If bait is in here, work the opposite bank, too. There is brush on some of the points to fish with slower-moving baits later in the day, but fish it fast early to cover all of it before the sun hits the water. Work out to the big rocky point on the downstream point of first big cove on that side going out.

No. 2: N 34º 35.635 – W 84º 37.697 — Going out of Camp Creek, watch for a section of sloping clay bank with scattered chunk rock near the water on the downstream end on your left. There is a big brushpile straight out from it in 20 to 30 feet of water, and bass hold in the brush, feeding on deep schools of shad and ready to ambush passing schools of herring.

Sit in about 40 feet of water, and cast a shaky head and drop shot to 20 feet of water, working both back to about 30 feet deep. Hunter likes a Fish North Georgia green pumpkin-green or regular green pumpkin shaky head worm fished on a 1/4-oz. head.  He lets it settle to the bottom, and then drags it until he contacts cover. He then shakes it some before moving it to then next contact.

Fish the brushpile carefully before moving on. It might take several casts with different baits to get a bite, especially if there is no current or wind.

No. 3: N 34º 35.867 – W 84º 37.768 — Look for the upstream point of the first big cove on your left as you’re going out of the back of Camp Creek. There is a hump that comes up to about 28 feet deep. There is a big brushpile on the downstream side of this hump. Ride the hump until you find it and mark it.

The brushpile is in about 30 feet of water and right on the drop, creating an ideal place for the spotted bass to hold and feed. Keep your boat in 40 feet of water and work around the brush, hitting it from all angles. Fish both a drop shot and shaky head.

Hunter rigs a KVD Dream Shot worm 18 to 24 inches above a 1/4-oz. sinker and works it slowly. Cast past the brushpile, let it hit bottom, and then drag it slowly along the bottom, shaking the rod tip a little to make the worm dance.

Also watch for fish on your electronics and drop straight down to them under the boat. Keep the lead on the bottom when fishing vertically and shake the worm in front of the fish’s face. Hunter says the boat may spook the fish if they are in less than 20 feet of water, and they may be moving following the bait, so keep moving if the fish disappear when you are over them.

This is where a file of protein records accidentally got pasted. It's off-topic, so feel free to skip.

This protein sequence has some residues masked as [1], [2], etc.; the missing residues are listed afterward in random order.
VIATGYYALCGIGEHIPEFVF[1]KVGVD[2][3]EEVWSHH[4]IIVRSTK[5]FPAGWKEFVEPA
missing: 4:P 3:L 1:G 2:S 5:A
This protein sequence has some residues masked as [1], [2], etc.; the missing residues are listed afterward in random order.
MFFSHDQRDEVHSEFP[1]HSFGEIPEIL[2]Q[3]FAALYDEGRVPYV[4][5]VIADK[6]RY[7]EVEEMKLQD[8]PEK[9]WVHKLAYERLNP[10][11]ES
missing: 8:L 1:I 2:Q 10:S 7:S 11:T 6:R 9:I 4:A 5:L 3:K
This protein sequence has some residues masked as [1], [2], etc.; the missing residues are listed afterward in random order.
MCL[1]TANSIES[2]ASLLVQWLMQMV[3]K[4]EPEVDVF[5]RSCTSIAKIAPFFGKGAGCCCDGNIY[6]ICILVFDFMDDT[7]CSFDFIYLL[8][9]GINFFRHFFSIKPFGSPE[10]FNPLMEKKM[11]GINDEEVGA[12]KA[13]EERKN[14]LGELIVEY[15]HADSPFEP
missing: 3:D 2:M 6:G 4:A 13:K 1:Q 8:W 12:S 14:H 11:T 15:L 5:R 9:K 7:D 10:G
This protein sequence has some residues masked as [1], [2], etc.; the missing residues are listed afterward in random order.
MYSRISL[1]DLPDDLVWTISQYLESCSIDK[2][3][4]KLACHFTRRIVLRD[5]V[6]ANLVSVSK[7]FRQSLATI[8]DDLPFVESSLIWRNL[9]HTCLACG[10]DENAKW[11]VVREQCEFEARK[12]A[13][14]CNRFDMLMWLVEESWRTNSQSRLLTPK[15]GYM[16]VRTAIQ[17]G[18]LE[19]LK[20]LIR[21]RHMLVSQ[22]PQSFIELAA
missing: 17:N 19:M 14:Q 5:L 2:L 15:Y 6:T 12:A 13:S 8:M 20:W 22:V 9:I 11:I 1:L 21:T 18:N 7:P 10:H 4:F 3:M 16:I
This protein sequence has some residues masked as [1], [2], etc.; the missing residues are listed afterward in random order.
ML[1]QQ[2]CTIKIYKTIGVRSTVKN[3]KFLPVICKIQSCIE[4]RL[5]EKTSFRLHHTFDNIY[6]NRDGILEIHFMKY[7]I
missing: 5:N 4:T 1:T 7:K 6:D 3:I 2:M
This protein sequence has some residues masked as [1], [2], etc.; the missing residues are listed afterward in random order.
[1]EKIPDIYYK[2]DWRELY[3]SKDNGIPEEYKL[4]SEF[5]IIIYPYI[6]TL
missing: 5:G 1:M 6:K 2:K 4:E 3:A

No. 4:  N 34º 36.887 – W 84º 39.310 — Go down to the upstream point of Fisher Creek near the dam. It is a round clay and rock point, and there are primitive campsites on it. A point comes off the main point straight out toward the middle of the lake and any current hits it, making it a good feeding area.

Stop out where the point comes out to about 13 feet deep, and keep your boat over 23 feet of water. There are some stumps and brush on this point to hold fish. If current is moving, sit on the down current side and cast a crankbait upstream, working it with the current.

Hunter fishes a gizzard-shad colored Strike King 5XD and cranks it down to hit the bottom, bumping it along with an erratic action. Also work your topwater over the point to draw up spots watching for herring moving over them. Always keep it ready to cast to any swirling fish.

After fishing the moving baits, try your drop shot and shaky head on the point, probing for stumps and brush. Fish the point from 13 feet deep out to 30 feet deep. Spots will hold deep even in September, especially the bigger ones.

After working the point, go to the bank and fish the points going upstream, working them quickly with a crankbait. Hunter reels the crankbait two or three fast reel turns and then pauses it before reeling again.

No. 5: N 34º 36.675 – W 84º 39.193 — Go to the downstream point of Woodring Branch to the hump marked with three poles. A point runs out and downstream of the marked hump, and it drops down and then comes back up to 15 feet deep.

Stop out in 20 feet of water, and run a crankbait over the top of the hump about 15 feet deep. Try to hit the bottom and bump it. Then try a drop shot and underspin here. You can run an underspin along the bottom without hanging up too much. Fish all around the hump before leaving.